Africa possessed no sanctuary to compete with these; but we learn from Sulpicius Severus (c. 400) that the tomb of Cyprian seems to have been visited even by a Gaul (Dial.
La Salette in Dauphine (1846), and more particularly Lourdes (1858) in the department of Hautes Pyrenees - but the numbers once more attained a height which enables them to compete with the medieval figures.
During the American civil war the planters of Ecuador entered largely into the production of cotton, which at that time yielded large profits, but the industry has declined to very insignificant proportions since then because of inability to compete with the lower cost of production in the United States.
Of the theatres, which until the end of the Spanish period had to compete with the bull-ring and the cockpit, the most important is the Tacon (now "Nacional") erected in 1838.
His thorough preparation enabled him to compete from the first with the leading lawyers of the colony, and his success shows that the bar had no rewards that were not fairly within his reach.
Those who argue they should not say there is no way for poor countries to compete with mechanized Western farming and the extremely high yields it produces.
In that case, they have to compete with rich, high-tech, government-subsidized industries.
Many articles formerly imported are now made at home, and some Italian manufactures have begun to compete in foreign markets.
Whereas formerly the farmer was to some extent compensated by a higher price for a smaller yield, in recent years he had had to compete with an unusually large supply at greatly reduced prices.
In his Tripos examination, which through illness he was prevented from taking till 1837, he was placed as second wrangler, but being a Jew and unwilling to sign the Thirty-nine Articles, he could not compete for one of the Smith's prizes and was ineligible for a fellowship, nor could he even take a degree: this last, however, he obtained at Trinity College, Dublin, where religious restrictions were no longer in force.
Ramin (about the middle of the 11th century), can compete with Nizami in the wonderful delineation of character and the brilliant painting of human affections, especially of the joys and sorrows of a loving and beloved heart.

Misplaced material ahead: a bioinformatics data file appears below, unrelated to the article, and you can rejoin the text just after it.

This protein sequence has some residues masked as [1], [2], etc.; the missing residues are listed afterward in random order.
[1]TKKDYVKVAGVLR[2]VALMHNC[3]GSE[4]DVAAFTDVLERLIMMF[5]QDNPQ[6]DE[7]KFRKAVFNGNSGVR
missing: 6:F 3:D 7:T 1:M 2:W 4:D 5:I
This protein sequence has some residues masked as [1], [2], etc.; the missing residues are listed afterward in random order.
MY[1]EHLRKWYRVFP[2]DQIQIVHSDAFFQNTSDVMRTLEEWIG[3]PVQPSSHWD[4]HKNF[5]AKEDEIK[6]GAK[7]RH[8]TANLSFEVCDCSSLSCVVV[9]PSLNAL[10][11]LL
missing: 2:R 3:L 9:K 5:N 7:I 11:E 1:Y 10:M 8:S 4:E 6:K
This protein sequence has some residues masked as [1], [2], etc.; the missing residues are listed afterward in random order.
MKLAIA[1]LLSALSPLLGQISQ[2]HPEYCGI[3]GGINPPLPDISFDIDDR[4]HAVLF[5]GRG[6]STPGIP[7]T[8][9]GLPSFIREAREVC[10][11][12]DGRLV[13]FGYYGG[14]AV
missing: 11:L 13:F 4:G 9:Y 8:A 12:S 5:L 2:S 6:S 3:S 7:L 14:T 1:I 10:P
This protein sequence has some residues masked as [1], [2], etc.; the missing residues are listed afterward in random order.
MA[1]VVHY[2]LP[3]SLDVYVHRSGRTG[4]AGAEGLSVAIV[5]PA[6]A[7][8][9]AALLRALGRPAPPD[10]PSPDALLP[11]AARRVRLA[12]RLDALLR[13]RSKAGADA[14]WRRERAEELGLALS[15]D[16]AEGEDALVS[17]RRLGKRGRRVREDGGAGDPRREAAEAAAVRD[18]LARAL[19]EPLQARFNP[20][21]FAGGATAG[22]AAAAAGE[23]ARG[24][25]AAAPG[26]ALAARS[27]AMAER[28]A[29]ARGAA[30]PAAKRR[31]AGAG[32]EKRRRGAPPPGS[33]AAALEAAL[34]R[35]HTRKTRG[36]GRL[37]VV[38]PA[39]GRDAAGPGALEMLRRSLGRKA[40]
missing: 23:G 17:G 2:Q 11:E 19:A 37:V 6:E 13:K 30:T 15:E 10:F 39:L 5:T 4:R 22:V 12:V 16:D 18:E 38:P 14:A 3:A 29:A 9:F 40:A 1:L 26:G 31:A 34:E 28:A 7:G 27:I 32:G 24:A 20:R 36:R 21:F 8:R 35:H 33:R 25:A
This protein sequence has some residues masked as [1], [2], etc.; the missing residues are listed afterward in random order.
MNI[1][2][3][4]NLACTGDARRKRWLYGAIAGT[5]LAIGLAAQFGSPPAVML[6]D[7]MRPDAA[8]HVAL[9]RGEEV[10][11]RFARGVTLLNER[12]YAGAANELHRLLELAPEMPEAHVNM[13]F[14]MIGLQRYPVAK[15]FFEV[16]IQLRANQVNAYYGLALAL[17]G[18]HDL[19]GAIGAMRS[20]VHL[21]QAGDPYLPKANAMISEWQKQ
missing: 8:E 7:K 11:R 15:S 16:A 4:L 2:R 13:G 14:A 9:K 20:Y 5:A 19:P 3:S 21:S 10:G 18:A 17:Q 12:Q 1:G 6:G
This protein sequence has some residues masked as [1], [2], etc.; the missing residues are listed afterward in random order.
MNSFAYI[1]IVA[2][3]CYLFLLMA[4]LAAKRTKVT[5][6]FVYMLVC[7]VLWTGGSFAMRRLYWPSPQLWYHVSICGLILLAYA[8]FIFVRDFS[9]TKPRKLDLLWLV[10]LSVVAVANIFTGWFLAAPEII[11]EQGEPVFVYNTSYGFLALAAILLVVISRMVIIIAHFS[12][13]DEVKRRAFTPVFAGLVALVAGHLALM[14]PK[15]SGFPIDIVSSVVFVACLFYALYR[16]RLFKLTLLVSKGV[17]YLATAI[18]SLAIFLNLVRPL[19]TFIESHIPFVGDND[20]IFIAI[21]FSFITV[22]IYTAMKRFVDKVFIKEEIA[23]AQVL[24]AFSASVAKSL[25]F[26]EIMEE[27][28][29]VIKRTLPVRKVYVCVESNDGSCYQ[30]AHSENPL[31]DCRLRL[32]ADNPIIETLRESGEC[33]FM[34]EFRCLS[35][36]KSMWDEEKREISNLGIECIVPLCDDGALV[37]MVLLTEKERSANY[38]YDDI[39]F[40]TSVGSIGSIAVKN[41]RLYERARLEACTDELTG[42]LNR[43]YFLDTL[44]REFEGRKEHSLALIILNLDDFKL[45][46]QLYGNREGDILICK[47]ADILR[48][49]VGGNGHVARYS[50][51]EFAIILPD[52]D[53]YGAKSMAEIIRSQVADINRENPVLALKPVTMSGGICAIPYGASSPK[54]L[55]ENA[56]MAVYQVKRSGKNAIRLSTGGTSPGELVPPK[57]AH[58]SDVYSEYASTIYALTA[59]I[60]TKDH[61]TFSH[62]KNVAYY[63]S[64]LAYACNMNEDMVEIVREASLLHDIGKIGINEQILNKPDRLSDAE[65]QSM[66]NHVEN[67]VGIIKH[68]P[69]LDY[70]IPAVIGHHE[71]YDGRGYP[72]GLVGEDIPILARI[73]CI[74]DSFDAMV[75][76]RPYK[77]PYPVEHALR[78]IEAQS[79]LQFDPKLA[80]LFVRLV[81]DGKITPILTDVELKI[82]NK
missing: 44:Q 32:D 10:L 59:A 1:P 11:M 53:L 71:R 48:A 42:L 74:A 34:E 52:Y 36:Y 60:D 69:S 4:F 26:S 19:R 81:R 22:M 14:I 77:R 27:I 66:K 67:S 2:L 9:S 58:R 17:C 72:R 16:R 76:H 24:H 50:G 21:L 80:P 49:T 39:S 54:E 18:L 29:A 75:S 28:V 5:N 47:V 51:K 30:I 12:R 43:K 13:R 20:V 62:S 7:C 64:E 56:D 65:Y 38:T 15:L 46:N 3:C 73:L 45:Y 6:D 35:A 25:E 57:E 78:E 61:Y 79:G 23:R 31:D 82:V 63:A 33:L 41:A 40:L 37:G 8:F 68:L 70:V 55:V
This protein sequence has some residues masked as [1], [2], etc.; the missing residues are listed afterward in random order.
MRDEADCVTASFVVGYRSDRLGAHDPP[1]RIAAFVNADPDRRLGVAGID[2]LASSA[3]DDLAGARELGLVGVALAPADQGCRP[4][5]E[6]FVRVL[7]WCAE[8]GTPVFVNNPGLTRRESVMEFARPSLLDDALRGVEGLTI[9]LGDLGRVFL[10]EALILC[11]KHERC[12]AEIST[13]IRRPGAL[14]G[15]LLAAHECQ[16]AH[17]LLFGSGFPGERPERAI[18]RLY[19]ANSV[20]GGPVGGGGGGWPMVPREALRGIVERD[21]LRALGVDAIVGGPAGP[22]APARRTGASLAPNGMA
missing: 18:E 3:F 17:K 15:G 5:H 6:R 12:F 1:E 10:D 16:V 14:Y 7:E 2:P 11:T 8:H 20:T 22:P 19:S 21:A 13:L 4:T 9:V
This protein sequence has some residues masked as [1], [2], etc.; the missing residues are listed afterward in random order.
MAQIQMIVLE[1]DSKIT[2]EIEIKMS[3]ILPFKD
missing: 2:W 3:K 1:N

The Egyptians made quite as good a stand as could be expected, but were driven from their guns, which they were unable to use with adequate effect; and the bombardment of Alexandria confirms previous experience that the fire of ships cannot really compete with that of well-mounted and well-handled guns on shore.
In the 16th century the Ragusan merchants went even to India and America, but they were unable to compete with their rivals from western Europe.
The most important works were the canal from Dortmun.d to the mouth of the Ems, and the Jahde canal from the Ems to the Elbe, which enables Westphalian coal to reach the sea, and so to compete better with English coal.
The Japanese and Koreans, and in less measure the Chinese, act as domestic servants, work under white contractors on irrigating ditches and reservoirs, do most of the plantation labour and compete successfully with whites and native islanders in all save skilled urban occupations, such as printing and the manufacture of machinery.
Farms in the more sterile parts of New Hampshire were abandoned when the depleted soil and the old methods of agriculture made it impossible for owners or tenants to compete with western farmers.
Medusae thus form an important constituent of the plankton or floating fauna of the ocean, and compete with fish and other animals for the food-supply furnished by minuter forms of life.
Horace appears to have thought well of Cassius as a poet, for he asks Tibullus whether he intends to compete with the opuscula (probably the elegies) of Cassius (Epistles, i.
In commerce it had to compete with the highly developed maritime industry of Great Britain.
According to Sir Thomas Fraser nothing else can compete with alcohol as a food in desperate febrile cases, and to this use must be added its antipyretic power already explained and its action as a soporific. During its administration in febrile cases the drug must be most carefully watched, as its action may prove deleterious to the nervous system and the circulation in certain classes of patient.